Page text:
Future empty nesters are considering climbing down the property ladder to improve their quality of later life, but are concerned rising house prices could mean their children do not move out until they are well into their thirties.
According to Clydesdale Bank research, more than one in eight (13%) parents are considering downsizing their home once their children leave the nest so they can free up funds to enjoy their old age.
However, for some downsizing could be a distant dream. One in five (20%) parents think that should house prices continue to rise, their children will be in their mid thirties before they can afford to move out and buy their own property.
One in ten (10%) parents are so concerned by this they have even started a home fund to help their children take their first steps onto the property ladder in later life.
Steve Reid, Clydesdale Bank's director of retail banking, said: "With the current pensions crisis, climbing down the property ladder could provide one solution to parents who have little savings but are looking to retire and improve their lifestyle.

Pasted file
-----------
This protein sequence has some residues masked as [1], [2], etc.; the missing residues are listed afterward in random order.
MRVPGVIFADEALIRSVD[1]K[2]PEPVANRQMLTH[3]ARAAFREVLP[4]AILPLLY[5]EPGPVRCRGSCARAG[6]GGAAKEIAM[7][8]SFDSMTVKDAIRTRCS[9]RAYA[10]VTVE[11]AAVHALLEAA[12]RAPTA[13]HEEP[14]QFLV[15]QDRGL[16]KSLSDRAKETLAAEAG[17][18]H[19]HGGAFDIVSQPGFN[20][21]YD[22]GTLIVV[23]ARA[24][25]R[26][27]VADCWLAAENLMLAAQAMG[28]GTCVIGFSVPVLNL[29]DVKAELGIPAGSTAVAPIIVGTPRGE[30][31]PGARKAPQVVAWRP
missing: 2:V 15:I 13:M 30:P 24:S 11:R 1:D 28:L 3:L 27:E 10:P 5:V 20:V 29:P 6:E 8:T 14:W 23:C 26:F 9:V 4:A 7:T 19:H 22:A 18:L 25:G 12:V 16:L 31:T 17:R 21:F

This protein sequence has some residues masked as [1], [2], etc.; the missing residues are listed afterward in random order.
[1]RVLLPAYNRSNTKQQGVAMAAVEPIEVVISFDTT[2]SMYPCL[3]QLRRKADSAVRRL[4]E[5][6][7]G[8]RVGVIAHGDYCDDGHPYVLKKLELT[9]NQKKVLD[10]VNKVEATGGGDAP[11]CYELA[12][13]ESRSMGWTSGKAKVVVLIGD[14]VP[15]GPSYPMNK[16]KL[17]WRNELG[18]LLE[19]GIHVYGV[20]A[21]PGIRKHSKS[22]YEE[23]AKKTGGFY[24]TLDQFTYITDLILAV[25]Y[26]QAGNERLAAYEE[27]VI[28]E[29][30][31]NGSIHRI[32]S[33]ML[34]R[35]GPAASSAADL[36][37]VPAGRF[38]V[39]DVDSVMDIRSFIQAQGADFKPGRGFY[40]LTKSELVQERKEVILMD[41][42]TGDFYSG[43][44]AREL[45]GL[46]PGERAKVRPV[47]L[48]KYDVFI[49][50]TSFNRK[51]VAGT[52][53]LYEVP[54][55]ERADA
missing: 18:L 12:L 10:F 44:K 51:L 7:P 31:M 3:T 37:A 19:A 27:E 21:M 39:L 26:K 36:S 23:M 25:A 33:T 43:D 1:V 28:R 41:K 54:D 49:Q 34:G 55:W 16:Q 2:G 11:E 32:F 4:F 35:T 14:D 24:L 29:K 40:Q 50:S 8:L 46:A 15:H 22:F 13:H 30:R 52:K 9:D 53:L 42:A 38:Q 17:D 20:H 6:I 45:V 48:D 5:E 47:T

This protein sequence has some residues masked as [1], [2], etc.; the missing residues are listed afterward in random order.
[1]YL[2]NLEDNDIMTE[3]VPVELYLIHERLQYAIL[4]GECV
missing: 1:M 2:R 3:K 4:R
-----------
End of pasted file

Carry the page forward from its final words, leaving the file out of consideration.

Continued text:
"It's also encouraging to see so many parents are looking ahead, seeing how the property market is going and taking actions to prevent their children having to live at home longer than expected. Some may even be downsizing to free up funds to help their children on to the property ladder."
Clydesdale Bank research has found even when the kids do move out, downsizing may not be an option. One in twenty (5%) are considering ways to minimise paying inheritance tax in their later years by moving parents or grandparents into their home. This will enable them to sell their property and combine their assets at the same time.